Soil loss and nutrient losses due to erosion in a maize-legume Based cropping system in Gatanga (Kenya).
In Central Kenya highlands, accelerated soil erosion is caused mainly by intensive agricultural •. activities. The current conventional agricultural practices where the crop residues are completely harvested alongside with the crop, leave the soil bare during the onset bf the subsequent rains. The study, therefore, addressed the use of selected green manure cover crops (GMCC) as intercrops with Zea mays for erosion and nutrient loss control targeting the onset of the rainy season. This is the time when the ground is usually unprotected and most of the soil and nutrients are lost due to erosion. This study was initiated in 1998 short rains on farmers' fields in Gatanga Division, Kenya. Workshops involving farmers and researchers were held to select legumes on the qualities of what farmers considered the best attributes and train the fanners on monitoring erosion and data collection. The four systems tested consisted of the following: pure stand of maize (Zea mays) (Tl), maize intercropped with Mucuna pruriens (velvet bean) (T2), maize intercropped with Vida benghalensis (purple vetch) (T3), and maize plus Lablab purpureus (dolichos lablab) (T4). Therefore, four runoff plots measuring 2 m wide by 4 m long were installed adjacent to each other on a single catenal position on each of the six farms to monitor erosion. Measurements taken included soil loss, percent crop cover and analysis of nutrients present in the original soil and eroded sediments. Results of soil loss showed considerable variability depending on the nature of the rainy season and/or treatment. During the short rain season (SR) of 1998 no soil loss was recorded as the rainfall was very low and the erosivity of storm events sub-critical. The cumulative soil loss across the treatments during the 1999 long rain season (LR) was 58.64, 61.7, 61.56, and 61.19 t ha-I for Tl, T2, T3 and T4 respectively. Although T2 (maize intercropped with mucuna) had the lowest soil loss, the result was not significantly (P::;O.05) lower than other treatments. On the XIV other hand, the treatment effects exhibited significant (P~0.05) effects on soil loss during the 1999 SR. The lowest (0.35 t ha') and the highest (3.3 t ha') soil losses were recorded from T2 and Tl that had average cover of 43.2 and Olyo respectively. This cover (T2) was a result of the post-harvest crop cover from the previous season. At the onset of the 1999 SR, the average cover from the previous season was 0, 43.2, 9.0 and 11.4% for TI, T2, T3 and T4, respectively. There was significant difference (P~0.05) in percent crop cover between treatments at this point in time. The cumulative soil loss for the 1999 SR ranged from 12.24 to 20.31 t ha'l for T2 and T1 respectively. Data of nutrient loss via sediments suggests that prolonged soil erosion from field plots may result in infertility and hence unproductivity of the soil in question. Nutrient levels of sediments were found to be significantly (P~0.05) different from the original soil. Nutrients in sediments were compared with the original soil and the enrichment ratio (ERI) for major nutrients (i.e. organic C, total N, available P, Ca and K) was found to be greater than I. There was no significant difference (P~0.05) in nutrient losses between the treatments. The pH of the eroded sediments was slightly higher than that of the original soil, as the sediments were richer in bases than the original soil. This indicates that prolonged soil erosion from a field makes it unfertile and thus unproductive as observed from the field during the period of study. Therefore, soil management practices, such as the use of biological soil conservation measures, which in addition improve the levels of soil organic matter, nitrogen and phosphorus should be encouraged for sustained productivity of these soils. I The ratio of a nutrient element in eroded soil material to that in original soil or "field soil" is known as the enrichment ratio (ER). . xv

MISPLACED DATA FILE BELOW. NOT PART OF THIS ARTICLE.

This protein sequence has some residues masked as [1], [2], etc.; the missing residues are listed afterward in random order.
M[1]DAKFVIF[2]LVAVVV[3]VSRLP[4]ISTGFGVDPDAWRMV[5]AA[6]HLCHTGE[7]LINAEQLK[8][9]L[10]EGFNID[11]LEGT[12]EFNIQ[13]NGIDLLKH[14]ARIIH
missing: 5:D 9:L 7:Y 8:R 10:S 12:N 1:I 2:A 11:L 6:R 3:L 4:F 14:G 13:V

SponsorhipUniversity of Nairobi
University of NairobiFaculty of Agriculture